I am all for conserving trees, but I really miss the days where everyone owned a fully-loaded printer. I’m a very visual learner and spatial processor. I need to see the information all around me, spread out in a circle or across the living room floor, covering walls, black text annotated in fucking gel pens and highlighters to distinguish what is what and what should be where in the chronology. The sprawl is part of the process, as is filing is all away when the project is complete.
Many of us have been adapting to this idea of containing our workspaces within a 13-inch screen, switching tabs and documents and removing the clutter. All my possessions at the moment fit into a single suitcase, so I am experimenting with working in an unusually confined manner. Still though, I may be a digital native, but half the weight of whatever I am carrying with me at any given moment is paper. I love the clutter of the tangible expression of thought in the physical world. I need it.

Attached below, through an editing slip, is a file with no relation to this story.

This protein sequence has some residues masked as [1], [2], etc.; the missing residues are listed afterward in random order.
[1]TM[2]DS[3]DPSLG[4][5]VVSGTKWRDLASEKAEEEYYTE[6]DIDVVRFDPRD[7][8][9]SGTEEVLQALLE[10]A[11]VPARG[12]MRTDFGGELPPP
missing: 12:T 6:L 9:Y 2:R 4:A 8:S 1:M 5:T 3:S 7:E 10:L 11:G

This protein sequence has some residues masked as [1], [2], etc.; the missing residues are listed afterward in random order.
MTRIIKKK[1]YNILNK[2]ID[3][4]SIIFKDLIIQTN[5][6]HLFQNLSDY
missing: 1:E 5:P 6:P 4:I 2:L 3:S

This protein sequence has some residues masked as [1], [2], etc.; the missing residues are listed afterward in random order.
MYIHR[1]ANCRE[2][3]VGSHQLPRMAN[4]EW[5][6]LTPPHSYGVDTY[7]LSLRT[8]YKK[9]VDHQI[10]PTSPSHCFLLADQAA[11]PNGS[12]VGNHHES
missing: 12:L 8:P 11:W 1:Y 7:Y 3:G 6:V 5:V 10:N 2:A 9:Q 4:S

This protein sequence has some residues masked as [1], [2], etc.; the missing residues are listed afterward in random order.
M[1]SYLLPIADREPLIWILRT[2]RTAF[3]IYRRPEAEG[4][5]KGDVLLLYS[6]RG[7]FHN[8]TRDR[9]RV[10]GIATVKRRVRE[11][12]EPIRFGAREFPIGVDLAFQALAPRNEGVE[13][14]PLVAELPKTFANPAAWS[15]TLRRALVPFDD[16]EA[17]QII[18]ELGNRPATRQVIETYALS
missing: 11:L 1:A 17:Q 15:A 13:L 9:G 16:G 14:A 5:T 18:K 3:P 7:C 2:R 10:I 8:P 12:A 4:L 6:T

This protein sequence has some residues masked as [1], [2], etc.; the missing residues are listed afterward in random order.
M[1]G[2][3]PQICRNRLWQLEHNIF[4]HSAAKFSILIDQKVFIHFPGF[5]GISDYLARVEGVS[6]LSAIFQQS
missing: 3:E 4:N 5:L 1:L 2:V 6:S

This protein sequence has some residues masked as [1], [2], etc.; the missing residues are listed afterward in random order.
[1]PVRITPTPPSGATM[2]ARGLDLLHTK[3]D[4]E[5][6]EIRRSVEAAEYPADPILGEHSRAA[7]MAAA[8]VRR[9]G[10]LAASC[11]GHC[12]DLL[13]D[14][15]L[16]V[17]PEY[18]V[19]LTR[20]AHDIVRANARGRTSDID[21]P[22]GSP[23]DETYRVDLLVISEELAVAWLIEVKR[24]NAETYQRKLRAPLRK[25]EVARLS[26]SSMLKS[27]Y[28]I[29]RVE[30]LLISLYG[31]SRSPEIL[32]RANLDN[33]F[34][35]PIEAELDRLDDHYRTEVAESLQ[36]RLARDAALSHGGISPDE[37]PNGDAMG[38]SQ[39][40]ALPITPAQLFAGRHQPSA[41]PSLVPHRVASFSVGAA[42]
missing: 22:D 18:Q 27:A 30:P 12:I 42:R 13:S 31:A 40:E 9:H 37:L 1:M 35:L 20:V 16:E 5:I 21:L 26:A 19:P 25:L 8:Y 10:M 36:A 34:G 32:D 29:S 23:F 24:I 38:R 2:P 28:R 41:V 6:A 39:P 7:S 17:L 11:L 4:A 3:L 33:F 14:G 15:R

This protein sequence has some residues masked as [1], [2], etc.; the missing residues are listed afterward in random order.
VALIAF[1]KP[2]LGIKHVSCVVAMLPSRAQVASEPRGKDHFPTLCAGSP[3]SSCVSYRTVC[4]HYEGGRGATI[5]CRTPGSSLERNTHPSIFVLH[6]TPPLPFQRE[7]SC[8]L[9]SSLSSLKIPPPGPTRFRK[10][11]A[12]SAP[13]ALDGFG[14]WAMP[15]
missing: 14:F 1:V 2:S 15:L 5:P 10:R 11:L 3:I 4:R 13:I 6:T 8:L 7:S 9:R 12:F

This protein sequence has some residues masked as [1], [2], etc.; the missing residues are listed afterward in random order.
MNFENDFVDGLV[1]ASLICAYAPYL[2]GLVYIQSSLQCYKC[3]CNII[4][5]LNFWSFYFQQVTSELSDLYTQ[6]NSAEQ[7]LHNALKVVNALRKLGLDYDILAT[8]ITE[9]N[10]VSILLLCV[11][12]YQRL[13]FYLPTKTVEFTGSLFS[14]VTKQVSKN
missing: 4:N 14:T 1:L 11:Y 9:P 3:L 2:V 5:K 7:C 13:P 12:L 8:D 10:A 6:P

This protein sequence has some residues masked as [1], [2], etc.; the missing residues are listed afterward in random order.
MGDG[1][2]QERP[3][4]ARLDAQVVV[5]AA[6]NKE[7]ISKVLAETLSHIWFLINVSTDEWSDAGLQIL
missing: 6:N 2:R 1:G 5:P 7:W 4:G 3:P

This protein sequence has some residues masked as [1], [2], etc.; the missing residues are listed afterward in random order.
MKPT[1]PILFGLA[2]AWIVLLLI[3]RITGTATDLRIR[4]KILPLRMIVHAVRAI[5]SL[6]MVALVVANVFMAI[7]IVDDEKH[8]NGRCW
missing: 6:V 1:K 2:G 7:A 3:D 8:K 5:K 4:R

When I create in my preferred mode, and I’m working on a research project or a feature-length (>1,500 words) article, my work space basically turns into Carie Mathison’s apartment. This is my ideal virtual reality app: a 10x10x10 cube with blank walls where I can pin all the different pieces of the puzzle I am trying to solve, and quickly connect the dots free from the distractions of all the other things that lurk inside our 13-inch screens.
Carrie gets a lot of shit for that in Homeland. Someone always walks in, sees her beautiful mind murals, and stands there with their hands on their hips because they know she’s been off her meds. Leave Carrie alone! If I wrote a fanfiction alternate ending to Season 2, Carrie would quit the CIA, ditch her lithium, and move to some Buddhist country to become an artist. I mean look at this fucking mandala:
Back to work.